Play just about any science fiction game, and you'll be strolling past all sorts of glowing buttons and flickering screens. And for the past eight years or so, you've been interacting with them for a variety of purposes: save points, plot details, gameplay hints, and so forth. But am I the only one who's been gazing at these terminals and wishing I could actually type things? Probably, but after playing Event, you'll understand why.
In Event, you play as a silent protagonist who's been emergency-launched into space. Fortunately, you find an abandoned space station dubbed the Nautilus, where you meet a happy-go-lucky A.I. system named Kaizen. From there, you must work with Kaizen to get yourself home. It's not a groundbreaking narrative, but there's a compelling backstory and you'll find that the more you play, the more you care about this world you're in.
Now here's the main selling point of the game: you speak with Kaizen by typing whatever you want into the keyboard. Every element of the experience is built with this mechanic in mind - a clear example of smart design. It's a shame that this AI has problems that weren't intentional, but his character shines through to deliver a generally solid little story.
From a graphical standpoint, you'll be stunned. This is a very pretty game. While the indoor environments you get to explore aren't very big, they're intricately detailed and easy to navigate. Textures are sharp and never inappropriate, and the lighting is nothing short of exquisite. The abundant rendering effects may strike you as a bit ostentatious when combined, but they can be enabled or disabled individually.The ship's retro-future design is aesthetically pleasing and brings you into the game. This world feels lived in, to the point where you can see in your mind's eye what past inhabitants were doing. Dirty furniture, personal memos, scattered books, it all just feels like a real place. It's so deeply immersive, actually, that it makes up for hiccups in other areas that push you out of the experience. More on that in a bit.
Kaizen isn't available on any kind of HUD. Instead, you'll speak to him by typing into one of the many terminals dotting the station. This in itself is satisfying to do, with each keystroke plinking and plunking on the cream-colored keyboards. Aside from speaking with him, there are also plenty of puzzles that will test your logic and really feel satisfying when you nail them.The centerpiece AI is worth more than a few words. I'll start with the not-so-positives so we can get them out of the way. There's no way around it: Kaizen as a chatbot is disappointing. He feels half AI and half scripted. By that I mean there are points where he is trying to dump exposition on a you, and even if you inquire about something completely different, he'll answer as if you asked about what he was talking about. There is a certain quirkiness about his character that merits this kind of behavior in-universe, but it's clear that these instances were accepted by the development team rather than pursued. At their worst, they will remind you that you're just playing a video game.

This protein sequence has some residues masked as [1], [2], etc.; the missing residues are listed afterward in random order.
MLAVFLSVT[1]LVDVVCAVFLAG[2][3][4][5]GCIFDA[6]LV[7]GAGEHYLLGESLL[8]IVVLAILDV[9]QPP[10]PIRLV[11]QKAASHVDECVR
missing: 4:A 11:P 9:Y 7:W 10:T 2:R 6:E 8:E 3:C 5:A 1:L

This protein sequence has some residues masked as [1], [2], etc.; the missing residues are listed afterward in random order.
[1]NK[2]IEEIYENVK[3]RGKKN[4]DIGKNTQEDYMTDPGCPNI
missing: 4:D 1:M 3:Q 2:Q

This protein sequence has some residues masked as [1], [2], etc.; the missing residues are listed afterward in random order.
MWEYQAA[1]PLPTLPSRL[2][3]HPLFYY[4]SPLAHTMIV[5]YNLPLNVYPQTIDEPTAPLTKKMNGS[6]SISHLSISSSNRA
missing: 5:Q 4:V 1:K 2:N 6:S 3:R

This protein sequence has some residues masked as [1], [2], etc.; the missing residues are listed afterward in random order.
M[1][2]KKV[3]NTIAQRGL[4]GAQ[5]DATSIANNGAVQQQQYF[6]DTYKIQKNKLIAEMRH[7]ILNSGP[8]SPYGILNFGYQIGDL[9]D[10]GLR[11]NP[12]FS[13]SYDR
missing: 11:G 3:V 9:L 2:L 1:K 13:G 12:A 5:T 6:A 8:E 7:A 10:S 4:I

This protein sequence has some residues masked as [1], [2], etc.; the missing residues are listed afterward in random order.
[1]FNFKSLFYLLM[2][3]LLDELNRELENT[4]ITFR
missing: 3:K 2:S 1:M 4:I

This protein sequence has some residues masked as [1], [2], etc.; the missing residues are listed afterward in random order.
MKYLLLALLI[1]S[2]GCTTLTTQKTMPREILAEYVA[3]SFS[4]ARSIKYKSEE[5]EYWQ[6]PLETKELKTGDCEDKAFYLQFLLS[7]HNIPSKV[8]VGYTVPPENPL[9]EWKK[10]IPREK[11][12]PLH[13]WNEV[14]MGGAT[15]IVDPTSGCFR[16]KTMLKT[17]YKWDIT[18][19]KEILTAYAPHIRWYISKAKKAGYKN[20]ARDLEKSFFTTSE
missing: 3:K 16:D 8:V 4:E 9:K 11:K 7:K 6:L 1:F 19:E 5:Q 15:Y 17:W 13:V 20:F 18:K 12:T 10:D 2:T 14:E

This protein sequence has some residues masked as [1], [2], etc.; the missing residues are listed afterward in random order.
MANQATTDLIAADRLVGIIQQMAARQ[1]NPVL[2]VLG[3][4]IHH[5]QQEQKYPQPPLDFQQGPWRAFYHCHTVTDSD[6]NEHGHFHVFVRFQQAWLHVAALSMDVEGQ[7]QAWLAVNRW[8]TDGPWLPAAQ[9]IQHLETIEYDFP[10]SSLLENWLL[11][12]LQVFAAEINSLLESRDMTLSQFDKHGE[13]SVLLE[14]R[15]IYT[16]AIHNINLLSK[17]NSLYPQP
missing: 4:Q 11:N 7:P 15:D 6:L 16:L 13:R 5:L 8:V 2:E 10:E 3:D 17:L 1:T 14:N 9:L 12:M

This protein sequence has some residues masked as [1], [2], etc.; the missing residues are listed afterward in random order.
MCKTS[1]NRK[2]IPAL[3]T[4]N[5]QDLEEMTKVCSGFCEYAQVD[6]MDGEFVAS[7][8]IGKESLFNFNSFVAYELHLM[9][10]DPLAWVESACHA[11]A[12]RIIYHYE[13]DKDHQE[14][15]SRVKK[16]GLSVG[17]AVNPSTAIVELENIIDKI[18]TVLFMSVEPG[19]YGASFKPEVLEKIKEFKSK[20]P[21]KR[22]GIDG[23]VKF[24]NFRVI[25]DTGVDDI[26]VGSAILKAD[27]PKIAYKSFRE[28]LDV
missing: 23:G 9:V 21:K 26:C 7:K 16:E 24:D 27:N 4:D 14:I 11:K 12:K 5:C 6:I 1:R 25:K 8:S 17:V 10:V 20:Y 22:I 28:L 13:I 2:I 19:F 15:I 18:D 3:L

Eventually, though, I came to realize that what makes Kaizen special isn't in his specific statements; it's in his relationship with you as a player. The character has a surprising amount of emotional depth. For example, there are certain past tragedies that he seems flatly matter-of-fact about. And yet despite this apparent callousness, he's genuinely worried about anything else that could happen. If you're friendly towards him, he really will want to protect you, and not just in an overbearing way. You quickly learn that he has a stubborn agenda, but so do many good people, and this personality flaw accentuates his physical dependence on you to achieve what he can't. It's this kind of warmth and vulnerability that makes your time with Kaizen memorable.
When you're not speaking to your AI partner, you'll be solving puzzles, and the way these quagmires ramp up in scope and scale is really cool. The environments are definitely well-utilized and make the puzzles feel intertwined with the world you're exploring. Your deductive reasoning about past events will go a long way towards finding solutions.While the puzzles happen one after the next and never get old, it doesn't feel like there are enough of them. And that's because the game is frankly too short for its own good. It really feels like there should have been one more giant setback to give you a few final situations to work through. In terms of making this feel like an adventure, there is definitely room for improvement.
There are also some glaring missed opportunities when it comes to your character's movement. For one, you can't anchor yourself to a terminal, which is annoying during the game's zero-gravity segments where your movement momentum means you'll frequently drift away from Kaizen while you're typing. You also can't pick things up, and instead will have to aim your cursor at environmental notes and clues for a few seconds to get information. Not exactly the best mechanic for a game relying so heavily on immersion.
You want to get your meatbody back to safe and cozy Earth. It's ironic that this game's main selling point shines much better as a written character than as a chatbot, but shine he certainly does. Event is a short, flawed, fun and memorable experience.